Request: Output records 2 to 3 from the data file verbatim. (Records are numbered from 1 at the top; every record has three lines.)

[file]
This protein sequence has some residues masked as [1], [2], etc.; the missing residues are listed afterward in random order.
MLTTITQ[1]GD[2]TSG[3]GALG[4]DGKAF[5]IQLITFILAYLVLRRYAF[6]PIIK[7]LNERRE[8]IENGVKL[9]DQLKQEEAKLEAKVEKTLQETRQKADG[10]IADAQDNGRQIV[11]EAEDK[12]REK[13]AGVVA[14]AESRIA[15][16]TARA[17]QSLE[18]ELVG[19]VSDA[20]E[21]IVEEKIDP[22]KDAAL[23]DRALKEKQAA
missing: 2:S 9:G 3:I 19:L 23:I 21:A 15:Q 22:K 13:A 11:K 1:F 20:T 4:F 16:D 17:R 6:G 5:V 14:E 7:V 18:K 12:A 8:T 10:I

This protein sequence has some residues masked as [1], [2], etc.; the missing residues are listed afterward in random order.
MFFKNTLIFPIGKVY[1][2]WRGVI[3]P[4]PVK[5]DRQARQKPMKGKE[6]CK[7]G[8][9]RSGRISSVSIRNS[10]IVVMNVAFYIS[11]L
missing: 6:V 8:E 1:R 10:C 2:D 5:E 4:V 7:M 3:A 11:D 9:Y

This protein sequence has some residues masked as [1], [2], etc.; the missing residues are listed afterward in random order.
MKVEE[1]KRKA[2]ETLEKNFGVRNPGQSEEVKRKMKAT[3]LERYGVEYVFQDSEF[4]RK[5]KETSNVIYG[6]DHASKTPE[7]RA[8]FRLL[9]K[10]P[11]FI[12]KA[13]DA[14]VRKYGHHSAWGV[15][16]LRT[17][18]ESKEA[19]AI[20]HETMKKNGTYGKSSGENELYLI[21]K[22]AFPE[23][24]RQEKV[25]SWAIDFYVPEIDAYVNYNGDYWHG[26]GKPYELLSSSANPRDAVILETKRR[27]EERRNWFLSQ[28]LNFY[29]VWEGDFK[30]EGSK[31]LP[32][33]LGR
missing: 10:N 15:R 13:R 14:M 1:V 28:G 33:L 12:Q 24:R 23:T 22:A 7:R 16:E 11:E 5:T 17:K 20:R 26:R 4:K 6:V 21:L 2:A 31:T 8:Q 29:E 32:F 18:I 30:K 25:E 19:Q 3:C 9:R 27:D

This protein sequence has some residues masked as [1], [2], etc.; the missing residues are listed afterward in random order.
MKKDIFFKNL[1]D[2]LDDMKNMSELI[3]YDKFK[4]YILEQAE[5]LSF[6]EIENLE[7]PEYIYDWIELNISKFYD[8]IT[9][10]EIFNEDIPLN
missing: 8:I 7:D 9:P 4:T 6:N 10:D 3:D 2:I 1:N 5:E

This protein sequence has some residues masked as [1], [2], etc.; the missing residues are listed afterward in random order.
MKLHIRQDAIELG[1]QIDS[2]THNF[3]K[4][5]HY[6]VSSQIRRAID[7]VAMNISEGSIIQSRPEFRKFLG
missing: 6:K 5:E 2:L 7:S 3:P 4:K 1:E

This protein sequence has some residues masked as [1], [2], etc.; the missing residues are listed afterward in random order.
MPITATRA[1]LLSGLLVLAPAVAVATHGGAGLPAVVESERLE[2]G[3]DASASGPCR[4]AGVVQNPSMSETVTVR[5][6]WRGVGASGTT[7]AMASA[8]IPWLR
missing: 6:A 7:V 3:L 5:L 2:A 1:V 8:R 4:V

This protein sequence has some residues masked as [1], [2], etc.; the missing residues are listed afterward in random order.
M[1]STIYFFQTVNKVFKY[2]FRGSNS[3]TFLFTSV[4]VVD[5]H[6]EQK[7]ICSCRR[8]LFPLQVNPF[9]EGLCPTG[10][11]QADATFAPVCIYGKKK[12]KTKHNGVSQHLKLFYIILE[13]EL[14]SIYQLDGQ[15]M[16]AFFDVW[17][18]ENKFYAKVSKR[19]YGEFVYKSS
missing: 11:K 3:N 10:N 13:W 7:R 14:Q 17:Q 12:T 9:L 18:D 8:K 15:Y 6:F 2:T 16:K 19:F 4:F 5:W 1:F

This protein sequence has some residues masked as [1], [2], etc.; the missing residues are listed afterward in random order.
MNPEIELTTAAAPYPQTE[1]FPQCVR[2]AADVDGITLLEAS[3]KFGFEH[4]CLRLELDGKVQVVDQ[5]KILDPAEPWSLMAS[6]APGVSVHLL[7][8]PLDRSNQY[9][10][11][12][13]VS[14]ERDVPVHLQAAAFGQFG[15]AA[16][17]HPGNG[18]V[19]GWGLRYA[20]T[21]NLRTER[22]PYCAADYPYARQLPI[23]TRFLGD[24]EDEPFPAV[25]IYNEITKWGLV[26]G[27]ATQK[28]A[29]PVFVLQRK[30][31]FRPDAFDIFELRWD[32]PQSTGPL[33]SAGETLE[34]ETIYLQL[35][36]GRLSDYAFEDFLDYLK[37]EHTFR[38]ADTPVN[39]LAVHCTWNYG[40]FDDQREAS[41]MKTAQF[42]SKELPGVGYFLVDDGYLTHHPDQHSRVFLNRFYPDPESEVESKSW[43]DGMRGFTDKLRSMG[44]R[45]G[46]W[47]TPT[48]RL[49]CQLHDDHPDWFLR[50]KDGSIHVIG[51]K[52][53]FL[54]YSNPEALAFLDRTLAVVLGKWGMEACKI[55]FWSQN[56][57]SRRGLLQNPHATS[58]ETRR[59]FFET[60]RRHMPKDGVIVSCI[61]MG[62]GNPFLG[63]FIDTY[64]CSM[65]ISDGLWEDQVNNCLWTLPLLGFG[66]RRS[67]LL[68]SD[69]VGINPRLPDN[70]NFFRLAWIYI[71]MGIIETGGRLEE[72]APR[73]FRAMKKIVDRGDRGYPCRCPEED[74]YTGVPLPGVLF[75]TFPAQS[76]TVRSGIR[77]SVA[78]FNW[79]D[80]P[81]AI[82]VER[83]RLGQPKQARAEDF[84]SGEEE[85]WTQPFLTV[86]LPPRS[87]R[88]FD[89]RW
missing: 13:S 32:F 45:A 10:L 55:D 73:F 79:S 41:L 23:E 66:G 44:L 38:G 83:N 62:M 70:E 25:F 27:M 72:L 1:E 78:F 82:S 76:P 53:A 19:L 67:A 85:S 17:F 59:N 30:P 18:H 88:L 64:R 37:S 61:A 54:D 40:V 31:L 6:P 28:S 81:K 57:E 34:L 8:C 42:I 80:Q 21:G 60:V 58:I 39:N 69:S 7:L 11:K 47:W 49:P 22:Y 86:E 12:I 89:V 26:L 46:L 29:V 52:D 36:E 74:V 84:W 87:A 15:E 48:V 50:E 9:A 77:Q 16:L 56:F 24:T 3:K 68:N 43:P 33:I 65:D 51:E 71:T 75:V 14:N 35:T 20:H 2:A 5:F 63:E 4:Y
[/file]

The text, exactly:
This protein sequence has some residues masked as [1], [2], etc.; the missing residues are listed afterward in random order.
MFFKNTLIFPIGKVY[1][2]WRGVI[3]P[4]PVK[5]DRQARQKPMKGKE[6]CK[7]G[8][9]RSGRISSVSIRNS[10]IVVMNVAFYIS[11]L
missing: 6:V 8:E 1:R 10:C 2:D 5:E 4:V 7:M 3:A 11:D 9:Y

This protein sequence has some residues masked as [1], [2], etc.; the missing residues are listed afterward in random order.
MKVEE[1]KRKA[2]ETLEKNFGVRNPGQSEEVKRKMKAT[3]LERYGVEYVFQDSEF[4]RK[5]KETSNVIYG[6]DHASKTPE[7]RA[8]FRLL[9]K[10]P[11]FI[12]KA[13]DA[14]VRKYGHHSAWGV[15][16]LRT[17][18]ESKEA[19]AI[20]HETMKKNGTYGKSSGENELYLI[21]K[22]AFPE[23][24]RQEKV[25]SWAIDFYVPEIDAYVNYNGDYWHG[26]GKPYELLSSSANPRDAVILETKRR[27]EERRNWFLSQ[28]LNFY[29]VWEGDFK[30]EGSK[31]LP[32][33]LGR
missing: 10:N 15:R 13:R 14:M 1:V 28:G 33:L 12:Q 24:R 23:T 22:A 7:R 16:E 11:E 5:T 17:K 20:R 26:R 4:K 6:V 21:L 2:A 31:T 8:Q 29:E 32:F 18:I 30:K 25:E 19:Q 3:C 9:R 27:D